Harold Washington, Chicago’s first African-American mayor, was elected in February 1983 after a bitter fight in which he challenged Chicago to embrace reform and do away with the discriminatory and anti-democratic policies of the entrenched Democratic machine.

By the time of his death in December 1987, Washington had emerged as a national leader in the campaign for peace and social justice.

At that time Ronald Reagan was president. Then, as now, the far-right had launched an attempt to roll back the clock on equality, with affirmative action programs their chief targets. Then, as now, they sought to do this by stacking the federal court system with justices opposed to affirmative action, and Reagan had nominated Robert Bork to fill a Supreme Court vacancy.

On July 7, 1987, Washington made a speech in which he made an eloquent defense of affirmative action and called for the defeat of Bork. Bork was rejected.

The nation is met with a similar challenge today as the Bush administration nominates candidates such as Charles Pickering and Pricilla Owens to the federal courts and joins opponents of affirmative action in an attempt to outlaw the University of Michigan’s affirmative action policies.

We have published a condensed version of Washington’s 1987 speech below.

Make no mistake: if Judge Robert Bork is confirmed as a justice of the Supreme Court, affirmative action is doomed and it may take a full generation to recover.

Despite five Supreme Court decisions in the past year endorsing affirmative action, the Justice Department is continuing its challenges – and the only thing preventing them is a thin margin on the Supreme Court. And it is that margin which has been put at risk and which compels us to press our case against the confirmation of Judge Robert Bork.
At this hour of danger it’s important that we are clear with each other and with the public – that affirmative action is a critically important tool in the creation of a truly democratic society.

That clarity and emphasis is especially important in the face of the misinformation that opponents of affirmative action are putting out.

They promote three general fallacies:

The first is the idea that a social conscience is not necessary.

In the imaginary Adam Smith world of neo-conservatives, just as you should let the invisible hand rule the marketplace, you should also renounce any idea of a “social conscience,” and let creative selfishness and greed have free rein. That is if everyone acts in his or her self-interest and has an unrestricted opportunity to take care of number one, then the society as a whole will improve, a rising tide will raise all boats and economic benefits will trickle down to the bottom.

According to this theory, you don’t need a social conscience – that your own “private conscience” will suffice, so long as you are God-fearing, so long as you are a good person and so long as no one gets in your way.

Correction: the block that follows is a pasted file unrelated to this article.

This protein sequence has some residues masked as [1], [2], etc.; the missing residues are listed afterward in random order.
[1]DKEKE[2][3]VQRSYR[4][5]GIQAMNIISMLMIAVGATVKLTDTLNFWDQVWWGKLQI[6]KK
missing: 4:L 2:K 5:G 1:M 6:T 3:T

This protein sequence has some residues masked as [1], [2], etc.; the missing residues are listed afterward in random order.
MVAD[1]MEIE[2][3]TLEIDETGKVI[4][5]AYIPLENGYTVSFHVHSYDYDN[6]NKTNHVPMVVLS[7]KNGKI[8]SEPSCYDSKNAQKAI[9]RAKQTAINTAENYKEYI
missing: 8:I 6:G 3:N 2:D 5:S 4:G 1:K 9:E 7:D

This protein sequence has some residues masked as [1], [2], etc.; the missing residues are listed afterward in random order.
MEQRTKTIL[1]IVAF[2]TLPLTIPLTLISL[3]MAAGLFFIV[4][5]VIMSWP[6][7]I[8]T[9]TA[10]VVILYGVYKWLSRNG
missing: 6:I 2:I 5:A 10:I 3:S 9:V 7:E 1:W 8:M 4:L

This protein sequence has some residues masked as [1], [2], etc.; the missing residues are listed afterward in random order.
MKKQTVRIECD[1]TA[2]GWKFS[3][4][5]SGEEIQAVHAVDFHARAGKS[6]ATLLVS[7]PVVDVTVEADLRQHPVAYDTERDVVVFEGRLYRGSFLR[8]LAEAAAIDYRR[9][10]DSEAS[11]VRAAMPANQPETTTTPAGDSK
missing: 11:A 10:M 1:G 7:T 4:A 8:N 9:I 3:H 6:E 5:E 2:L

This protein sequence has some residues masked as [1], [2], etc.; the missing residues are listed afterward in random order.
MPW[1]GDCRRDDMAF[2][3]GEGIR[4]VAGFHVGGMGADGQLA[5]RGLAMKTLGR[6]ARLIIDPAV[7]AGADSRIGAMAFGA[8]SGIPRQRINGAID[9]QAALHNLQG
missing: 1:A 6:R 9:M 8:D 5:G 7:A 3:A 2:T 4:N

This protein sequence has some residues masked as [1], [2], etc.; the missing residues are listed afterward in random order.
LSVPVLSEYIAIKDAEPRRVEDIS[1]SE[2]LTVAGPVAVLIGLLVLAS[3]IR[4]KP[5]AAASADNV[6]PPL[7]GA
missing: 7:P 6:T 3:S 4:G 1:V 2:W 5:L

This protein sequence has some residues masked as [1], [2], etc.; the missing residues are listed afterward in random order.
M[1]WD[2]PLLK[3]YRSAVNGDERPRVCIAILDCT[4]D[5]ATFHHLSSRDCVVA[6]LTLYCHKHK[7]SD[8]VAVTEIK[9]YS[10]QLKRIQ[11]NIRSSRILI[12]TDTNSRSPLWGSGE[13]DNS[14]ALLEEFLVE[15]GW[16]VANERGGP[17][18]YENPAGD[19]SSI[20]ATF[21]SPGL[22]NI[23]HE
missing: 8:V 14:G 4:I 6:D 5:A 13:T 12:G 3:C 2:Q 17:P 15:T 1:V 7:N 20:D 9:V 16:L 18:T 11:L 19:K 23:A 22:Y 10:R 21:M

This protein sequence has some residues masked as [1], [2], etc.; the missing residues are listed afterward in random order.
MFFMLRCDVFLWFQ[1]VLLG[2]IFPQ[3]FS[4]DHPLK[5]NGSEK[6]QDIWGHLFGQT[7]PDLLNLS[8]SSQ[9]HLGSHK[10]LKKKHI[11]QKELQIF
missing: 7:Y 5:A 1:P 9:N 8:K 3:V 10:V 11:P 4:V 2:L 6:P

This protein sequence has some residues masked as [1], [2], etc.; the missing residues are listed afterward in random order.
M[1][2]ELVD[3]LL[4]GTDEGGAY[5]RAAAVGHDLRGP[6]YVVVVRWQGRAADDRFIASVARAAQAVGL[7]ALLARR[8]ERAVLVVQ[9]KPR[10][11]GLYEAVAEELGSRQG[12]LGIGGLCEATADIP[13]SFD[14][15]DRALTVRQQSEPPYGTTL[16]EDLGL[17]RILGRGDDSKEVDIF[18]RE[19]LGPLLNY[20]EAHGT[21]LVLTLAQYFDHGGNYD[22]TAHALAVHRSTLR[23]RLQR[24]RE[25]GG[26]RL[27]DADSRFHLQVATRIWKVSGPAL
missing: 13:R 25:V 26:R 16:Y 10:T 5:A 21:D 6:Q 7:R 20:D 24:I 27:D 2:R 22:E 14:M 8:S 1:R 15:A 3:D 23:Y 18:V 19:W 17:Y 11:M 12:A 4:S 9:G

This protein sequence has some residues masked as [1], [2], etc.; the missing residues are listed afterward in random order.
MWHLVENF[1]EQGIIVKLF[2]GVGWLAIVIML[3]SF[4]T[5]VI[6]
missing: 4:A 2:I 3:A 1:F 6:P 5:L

That fallacy could be called the “new selfishness” except that it’s just like the old selfishness and it’s the opposite of everything America stands for.

The second fallacy is the idea that we have reached a kind of plateau, economically and socially, where there is no longer a need for affirmative action, no need for righting the balance. As one writer put it, “the white guilt trip is over” and all social decision should be reduced to issues of “merit,” rather than of fairness or equitable distribution.

That fallacy flies in the face of studies that show, every day, in every way, things are getting a little worse for America’s minorities relative to the progress made by those in the top percentiles of assets and income.

The third fallacy is that affirmative action doesn’t work.

Affirmative action works. Where it is vigorously and enthusiastically applied, it is transforming the way we in the public sector organize, the way we do business and the way we impact the private sector and society at large.

Chicago has been characterized as the most segregated city in the United States, a city they said could never change. And yet Chicago has indeed changed in four years and it’s continuing to change and grow in a new spirit of cooperation and partnership – largely because we had the courage to take the bull by the horns, ignore the conventional wisdom that Americans were tired of social progress and had turned to the right. Instead, we make affirmative action one of our highest priorities.

Throughout American history many of our social gains and much of our progress toward democracy were made possible by the active intervention of the federal government. What is so remarkable about the success of affirmative action is that it has been accomplished despite the Justice Department and the policies of the federal government. Affirmative action works but we’re going to need to muster all our political resources if we are to keep it in place.